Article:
In a telling article that might say something significant about the ideological slant the country has begun to adopt, Alex Pareene reported that Cumulus Media may soon eliminate the commentary of conservative political pundits Rush Limbaugh and Sean Hannity. According to the article (“Rush Limbaugh Is Finished”), Cumulus Media may drop the two highest rated ring-wing radio hosts from its radio stations. This reality warrants discourse.
Although I don’t consider myself to be an easily offendable person, there are a plethora of suppositions submitted by the aforementioned commentators that I find repugnant. While several come to mind immediately, one of the most salient in my psyche is Sean Hannity’s reply to Reverend Wright’s question regarding whether or not he was at all familiar with liberation theology. In response, Hannity stated (with an ostensibly intentional ignorance of and/or indifference towards the concept of a God who brings freedom to historically subjugated people) that he went to seminary and studied Latin. (You can view the clip covering this event and observe even more comments that may indicate Hannity’s ostensibly unrepentant hostility towards anti-imperialist, multicultural ideologies birthed out of liberation theology. His inappropriate appropriation of Dr. Martin Luther King Jr.’s legacy is another example of how he-whether intentionally or inadvertently-elides the fact that white supremacist ideologies and praxes are integral to the conservative worldview the aforementioned leader worked to dismantle.)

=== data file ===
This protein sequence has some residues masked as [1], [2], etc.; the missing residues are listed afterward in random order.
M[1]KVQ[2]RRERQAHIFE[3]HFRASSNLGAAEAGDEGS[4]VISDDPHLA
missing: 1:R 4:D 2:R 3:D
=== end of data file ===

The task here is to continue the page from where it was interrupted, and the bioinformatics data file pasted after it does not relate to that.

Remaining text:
Like Hannity, Rush Limbaugh has a history of ideologically aligning himself with a conservative base whose thought and praxis reinforce white racism. Indeed, it seems that Limbaugh has made his career out of purporting rhetorical racisms designed to perpetuate a Jim Crow-esque world. This fact becomes plain upon consideration of his “Barack The Magic Negro” jingle as well as a plethora of other racial (and ultimately racist) remarks he has made. In reflecting upon the paradigms exacted by both Limbaugh and Hannity-as well as the fact that they may no longer have place on several radio stations-one wonders whether or not the possibility of their removal indicates some sort of significant shift in the philosophical slant of the country. Pareene, in commenting on the evolution of Limbaugh’s career, says this:
“He still has a lot of listeners. The Limbaugh problem, though, is simply a reflection of the GOP problem: His followers are an aging and, consequently, shrinking group of conservative white people, in a country that is rapidly getting less white.”
This assessment seems to say it all-or many things, at least. While Limbaugh (and Hannity) may remain very popular amongst their dwindling and implicitly racist base, the shifting demographics of the country may make little to no room for analyses about race that reflect-whether intentionally or accidentally-a proclivity for privileging whiteness. Irrespective of whether either political pundit is taken off the air, I’m going to have to keep listening to the commentary of both men. Their whiteness is disturbingly enlightening. And frightening.